Graceful Business Model Transitions: Planning and Executing a College or Campus Closure

Join a panel discussion moderated by Rick Seltzer, senior editor of Higher Ed Dive, with guest panelists Melody Rose, author of AGB’s new book Higher Education Business Models Under Stress, and Lynn Priddy and James Lyons Sr., higher education leaders with experience closing financially distressed colleges and universities.
Abstract: Securing financial viability requires an engaged board that is monitoring the right trends and campus indicators, asking the right questions of campus leaders about the institution’s finances, and doing the scenario planning and stress testing necessary to transform a business model under stress.

The governing board’s fiduciary duty to steward the institution’s financial health requires that boards and leaders consider business model transformations, and plan for a range of scenarios like mergers, affiliations, strategic partnerships, and even—when all other options are exhausted—final transformations such as campus closures when continued mission fulfillment is impossible.

This is part two of a two-part webinar series delivered in partnership between SCUP and the Association of Governing Boards of Universities and Colleges (AGB), “Higher Education Business Models Under Stress: Planning for Successful Transitions”. This series will help build your fiduciary understanding of your institution’s business model as you prepare the campus for a range of possible business transformations, from mergers, strategic affiliations, corporate partnerships, or even the ultimate scenario of a campus closure. View the recording for part one, “Board Oversight of Finance and the Business Model: Key Indicators and Trends for Scenario Planning and Stress Testing”.

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Conference Recordings

Published
October 26, 2021

Shared Services Models

An Opportunity for Efficiencies

Come discover new ways to improve the experience of your campus community by driving both space and personnel efficiencies.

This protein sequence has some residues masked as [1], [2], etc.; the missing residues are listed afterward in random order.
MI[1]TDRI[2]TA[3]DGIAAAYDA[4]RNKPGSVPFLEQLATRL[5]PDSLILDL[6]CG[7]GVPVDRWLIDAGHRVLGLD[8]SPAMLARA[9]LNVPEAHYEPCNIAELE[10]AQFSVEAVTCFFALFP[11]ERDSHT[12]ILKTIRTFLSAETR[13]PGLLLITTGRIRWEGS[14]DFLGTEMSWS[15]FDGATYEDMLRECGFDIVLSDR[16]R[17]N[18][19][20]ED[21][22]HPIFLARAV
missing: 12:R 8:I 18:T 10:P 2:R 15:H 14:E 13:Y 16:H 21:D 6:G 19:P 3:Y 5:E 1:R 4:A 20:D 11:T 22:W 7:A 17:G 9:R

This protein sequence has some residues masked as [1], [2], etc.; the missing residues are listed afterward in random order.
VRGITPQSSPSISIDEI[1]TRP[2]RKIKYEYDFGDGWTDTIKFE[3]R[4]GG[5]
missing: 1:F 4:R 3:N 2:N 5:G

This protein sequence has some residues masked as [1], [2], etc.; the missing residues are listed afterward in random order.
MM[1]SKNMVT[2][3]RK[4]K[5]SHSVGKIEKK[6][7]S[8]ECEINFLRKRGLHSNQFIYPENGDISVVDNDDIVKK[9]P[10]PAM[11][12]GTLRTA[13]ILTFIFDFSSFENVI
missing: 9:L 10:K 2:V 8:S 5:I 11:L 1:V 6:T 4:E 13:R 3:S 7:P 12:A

Abstract: This session will explore current shared service models that have achieved winning results for the campuses they serve, including financial successes, space efficiency, and customer satisfaction. Identifying opportunities to develop efficiencies among staff roles and campus space can be useful ways to save money and provide a higher level of service through co-location. Come discover new ways to improve the experience of your campus community by driving both space and personnel efficiencies.

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Conference Recordings

Published
October 4, 2021

Shared Services Models

An Opportunity for Efficiencies

This session will explore current shared service models that have achieved winning results for the campuses they serve, including financial successes, space efficiency, and customer satisfaction.
Abstract: This session will explore current shared service models that have achieved winning results for the campuses they serve, including financial successes, space efficiency, and customer satisfaction. Identifying opportunities to develop efficiencies among staff roles and campus space can be useful ways to save money and provide a higher level of service through co-location. Come discover new ways to improve the experience of your campus community by driving both space and personnel efficiencies.

Member Price:
$35 | Login

Non-Member Price:
$50